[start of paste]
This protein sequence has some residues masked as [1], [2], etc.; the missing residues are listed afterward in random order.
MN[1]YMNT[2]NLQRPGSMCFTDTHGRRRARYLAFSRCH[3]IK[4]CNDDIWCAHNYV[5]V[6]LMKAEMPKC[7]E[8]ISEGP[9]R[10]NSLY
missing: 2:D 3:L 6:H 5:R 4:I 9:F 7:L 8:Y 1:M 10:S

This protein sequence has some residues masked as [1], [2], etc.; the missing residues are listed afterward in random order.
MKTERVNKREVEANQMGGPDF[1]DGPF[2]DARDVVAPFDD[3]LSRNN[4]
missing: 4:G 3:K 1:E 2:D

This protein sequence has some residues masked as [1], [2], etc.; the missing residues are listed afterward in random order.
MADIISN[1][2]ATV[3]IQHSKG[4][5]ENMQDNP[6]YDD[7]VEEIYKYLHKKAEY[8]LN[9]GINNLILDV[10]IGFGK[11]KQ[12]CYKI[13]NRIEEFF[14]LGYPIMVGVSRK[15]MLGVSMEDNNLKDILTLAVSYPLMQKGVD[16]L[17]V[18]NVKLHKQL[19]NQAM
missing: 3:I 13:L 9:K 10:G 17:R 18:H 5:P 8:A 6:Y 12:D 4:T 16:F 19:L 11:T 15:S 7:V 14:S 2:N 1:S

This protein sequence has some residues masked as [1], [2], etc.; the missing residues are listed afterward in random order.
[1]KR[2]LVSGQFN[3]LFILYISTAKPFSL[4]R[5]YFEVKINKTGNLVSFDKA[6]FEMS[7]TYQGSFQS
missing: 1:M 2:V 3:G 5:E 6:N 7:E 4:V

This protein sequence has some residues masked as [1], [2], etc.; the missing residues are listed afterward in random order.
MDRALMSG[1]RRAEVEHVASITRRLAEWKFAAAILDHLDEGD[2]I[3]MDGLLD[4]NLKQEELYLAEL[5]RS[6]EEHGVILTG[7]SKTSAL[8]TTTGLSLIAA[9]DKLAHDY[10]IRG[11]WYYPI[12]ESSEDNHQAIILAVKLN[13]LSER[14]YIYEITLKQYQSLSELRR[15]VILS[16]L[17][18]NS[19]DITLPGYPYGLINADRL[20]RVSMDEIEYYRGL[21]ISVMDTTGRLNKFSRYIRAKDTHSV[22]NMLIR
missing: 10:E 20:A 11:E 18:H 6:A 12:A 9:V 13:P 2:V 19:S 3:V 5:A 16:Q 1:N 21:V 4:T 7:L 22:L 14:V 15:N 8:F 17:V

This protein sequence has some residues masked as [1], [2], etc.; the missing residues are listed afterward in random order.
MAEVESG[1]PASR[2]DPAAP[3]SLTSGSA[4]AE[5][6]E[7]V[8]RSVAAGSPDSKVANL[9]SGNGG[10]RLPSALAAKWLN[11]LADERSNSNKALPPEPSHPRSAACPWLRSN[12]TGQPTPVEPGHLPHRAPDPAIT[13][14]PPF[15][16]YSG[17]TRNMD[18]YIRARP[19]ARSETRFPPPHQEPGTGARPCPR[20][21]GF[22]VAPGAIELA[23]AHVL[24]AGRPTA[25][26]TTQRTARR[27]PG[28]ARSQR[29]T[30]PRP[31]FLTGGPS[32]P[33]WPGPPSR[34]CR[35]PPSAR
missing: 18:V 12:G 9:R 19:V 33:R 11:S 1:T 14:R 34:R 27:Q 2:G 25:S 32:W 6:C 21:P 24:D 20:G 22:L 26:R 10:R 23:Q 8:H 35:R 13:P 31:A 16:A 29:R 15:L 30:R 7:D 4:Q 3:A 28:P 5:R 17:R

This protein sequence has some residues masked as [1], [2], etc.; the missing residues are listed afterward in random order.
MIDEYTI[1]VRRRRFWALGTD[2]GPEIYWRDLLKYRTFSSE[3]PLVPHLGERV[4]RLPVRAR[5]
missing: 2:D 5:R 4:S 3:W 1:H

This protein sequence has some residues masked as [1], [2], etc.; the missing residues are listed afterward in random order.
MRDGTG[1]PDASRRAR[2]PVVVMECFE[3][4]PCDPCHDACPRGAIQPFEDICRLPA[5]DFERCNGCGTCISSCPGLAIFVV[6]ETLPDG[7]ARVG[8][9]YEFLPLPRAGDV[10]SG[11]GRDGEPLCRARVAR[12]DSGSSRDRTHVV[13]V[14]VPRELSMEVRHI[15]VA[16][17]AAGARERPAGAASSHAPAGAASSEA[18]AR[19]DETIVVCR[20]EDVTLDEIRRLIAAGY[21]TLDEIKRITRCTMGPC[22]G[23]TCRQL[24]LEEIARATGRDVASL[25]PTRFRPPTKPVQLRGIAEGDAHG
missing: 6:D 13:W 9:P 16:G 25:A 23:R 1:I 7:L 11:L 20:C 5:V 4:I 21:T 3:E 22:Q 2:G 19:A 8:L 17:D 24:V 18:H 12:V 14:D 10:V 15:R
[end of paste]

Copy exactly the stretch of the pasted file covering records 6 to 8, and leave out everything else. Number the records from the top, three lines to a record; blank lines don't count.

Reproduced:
This protein sequence has some residues masked as [1], [2], etc.; the missing residues are listed afterward in random order.
MAEVESG[1]PASR[2]DPAAP[3]SLTSGSA[4]AE[5][6]E[7]V[8]RSVAAGSPDSKVANL[9]SGNGG[10]RLPSALAAKWLN[11]LADERSNSNKALPPEPSHPRSAACPWLRSN[12]TGQPTPVEPGHLPHRAPDPAIT[13][14]PPF[15][16]YSG[17]TRNMD[18]YIRARP[19]ARSETRFPPPHQEPGTGARPCPR[20][21]GF[22]VAPGAIELA[23]AHVL[24]AGRPTA[25][26]TTQRTARR[27]PG[28]ARSQR[29]T[30]PRP[31]FLTGGPS[32]P[33]WPGPPSR[34]CR[35]PPSAR
missing: 18:V 12:G 9:R 19:V 33:R 11:S 1:T 14:R 34:R 27:Q 2:G 25:S 32:W 6:C 21:P 24:D 20:G 22:L 26:R 10:R 23:Q 8:H 35:R 13:P 31:A 16:A 29:R 15:L 30:R 7:D 4:Q 3:A 28:P 5:R 17:R

This protein sequence has some residues masked as [1], [2], etc.; the missing residues are listed afterward in random order.
MIDEYTI[1]VRRRRFWALGTD[2]GPEIYWRDLLKYRTFSSE[3]PLVPHLGERV[4]RLPVRAR[5]
missing: 2:D 5:R 4:S 3:W 1:H

This protein sequence has some residues masked as [1], [2], etc.; the missing residues are listed afterward in random order.
MRDGTG[1]PDASRRAR[2]PVVVMECFE[3][4]PCDPCHDACPRGAIQPFEDICRLPA[5]DFERCNGCGTCISSCPGLAIFVV[6]ETLPDG[7]ARVG[8][9]YEFLPLPRAGDV[10]SG[11]GRDGEPLCRARVAR[12]DSGSSRDRTHVV[13]V[14]VPRELSMEVRHI[15]VA[16][17]AAGARERPAGAASSHAPAGAASSEA[18]AR[19]DETIVVCR[20]EDVTLDEIRRLIAAGY[21]TLDEIKRITRCTMGPC[22]G[23]TCRQL[24]LEEIARATGRDVASL[25]PTRFRPPTKPVQLRGIAEGDAHG
missing: 6:D 13:W 9:P 16:G 25:A 23:R 1:I 7:L 11:L 20:C 5:V 4:I 21:T 3:E 22:Q 2:G 19:A 8:L 17:D 24:V 18:H 12:V 14:D 10:V 15:R